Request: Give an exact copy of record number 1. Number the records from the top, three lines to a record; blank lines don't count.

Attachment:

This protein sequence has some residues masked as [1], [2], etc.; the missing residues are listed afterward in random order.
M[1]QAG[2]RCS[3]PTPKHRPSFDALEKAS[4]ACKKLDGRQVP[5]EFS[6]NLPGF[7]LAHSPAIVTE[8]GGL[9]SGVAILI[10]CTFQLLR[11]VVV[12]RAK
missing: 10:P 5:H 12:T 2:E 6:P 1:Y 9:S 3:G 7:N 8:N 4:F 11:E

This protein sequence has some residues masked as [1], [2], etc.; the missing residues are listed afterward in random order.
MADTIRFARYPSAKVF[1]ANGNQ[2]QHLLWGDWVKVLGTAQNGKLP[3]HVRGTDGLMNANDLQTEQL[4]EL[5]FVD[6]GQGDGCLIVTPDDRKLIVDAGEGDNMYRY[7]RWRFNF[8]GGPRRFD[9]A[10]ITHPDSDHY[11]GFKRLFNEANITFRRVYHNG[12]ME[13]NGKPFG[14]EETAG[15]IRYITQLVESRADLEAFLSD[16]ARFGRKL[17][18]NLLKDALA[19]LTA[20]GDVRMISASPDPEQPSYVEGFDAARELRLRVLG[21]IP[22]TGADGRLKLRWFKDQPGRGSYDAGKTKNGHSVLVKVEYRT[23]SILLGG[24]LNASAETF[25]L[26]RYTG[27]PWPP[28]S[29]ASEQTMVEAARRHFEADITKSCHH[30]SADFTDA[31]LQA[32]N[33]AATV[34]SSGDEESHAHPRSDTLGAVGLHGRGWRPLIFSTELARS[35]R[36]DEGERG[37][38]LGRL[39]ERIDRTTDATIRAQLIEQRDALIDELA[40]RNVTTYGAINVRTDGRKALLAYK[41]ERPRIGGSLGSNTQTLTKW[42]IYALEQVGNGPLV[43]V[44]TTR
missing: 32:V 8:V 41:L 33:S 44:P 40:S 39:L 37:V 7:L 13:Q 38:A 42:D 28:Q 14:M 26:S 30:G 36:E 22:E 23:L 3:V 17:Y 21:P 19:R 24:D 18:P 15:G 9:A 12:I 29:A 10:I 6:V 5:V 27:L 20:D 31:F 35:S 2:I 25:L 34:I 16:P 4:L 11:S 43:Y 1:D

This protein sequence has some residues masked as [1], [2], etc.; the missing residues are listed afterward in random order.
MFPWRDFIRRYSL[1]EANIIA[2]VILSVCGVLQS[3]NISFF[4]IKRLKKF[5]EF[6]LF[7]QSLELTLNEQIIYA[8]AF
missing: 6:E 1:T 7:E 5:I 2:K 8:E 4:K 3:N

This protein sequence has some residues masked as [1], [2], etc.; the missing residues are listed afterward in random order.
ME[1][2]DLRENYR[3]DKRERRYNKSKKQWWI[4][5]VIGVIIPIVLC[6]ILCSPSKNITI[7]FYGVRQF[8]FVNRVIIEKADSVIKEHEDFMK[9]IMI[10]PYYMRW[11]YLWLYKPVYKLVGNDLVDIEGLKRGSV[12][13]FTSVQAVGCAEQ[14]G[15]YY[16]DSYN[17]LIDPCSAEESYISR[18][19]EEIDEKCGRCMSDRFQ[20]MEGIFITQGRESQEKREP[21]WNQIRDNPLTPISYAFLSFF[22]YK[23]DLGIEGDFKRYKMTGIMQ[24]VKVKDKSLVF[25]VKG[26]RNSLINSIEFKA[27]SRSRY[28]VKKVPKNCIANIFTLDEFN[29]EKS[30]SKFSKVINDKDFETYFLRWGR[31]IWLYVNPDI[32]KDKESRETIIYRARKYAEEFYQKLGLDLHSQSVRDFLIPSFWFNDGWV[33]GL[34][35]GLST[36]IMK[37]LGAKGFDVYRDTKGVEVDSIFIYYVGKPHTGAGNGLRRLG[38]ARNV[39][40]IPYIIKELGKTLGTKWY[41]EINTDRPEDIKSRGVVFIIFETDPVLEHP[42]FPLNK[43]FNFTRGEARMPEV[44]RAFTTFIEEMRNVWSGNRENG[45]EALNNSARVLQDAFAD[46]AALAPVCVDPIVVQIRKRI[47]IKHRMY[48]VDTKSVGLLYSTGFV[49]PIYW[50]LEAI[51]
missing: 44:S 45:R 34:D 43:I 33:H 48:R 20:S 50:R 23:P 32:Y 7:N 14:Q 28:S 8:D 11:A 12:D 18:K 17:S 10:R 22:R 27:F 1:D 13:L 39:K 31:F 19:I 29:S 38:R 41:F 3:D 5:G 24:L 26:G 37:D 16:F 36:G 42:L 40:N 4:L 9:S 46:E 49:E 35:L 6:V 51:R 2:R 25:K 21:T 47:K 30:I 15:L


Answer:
This protein sequence has some residues masked as [1], [2], etc.; the missing residues are listed afterward in random order.
M[1]QAG[2]RCS[3]PTPKHRPSFDALEKAS[4]ACKKLDGRQVP[5]EFS[6]NLPGF[7]LAHSPAIVTE[8]GGL[9]SGVAILI[10]CTFQLLR[11]VVV[12]RAK
missing: 10:P 5:H 12:T 2:E 6:P 1:Y 9:S 3:G 7:N 8:N 4:F 11:E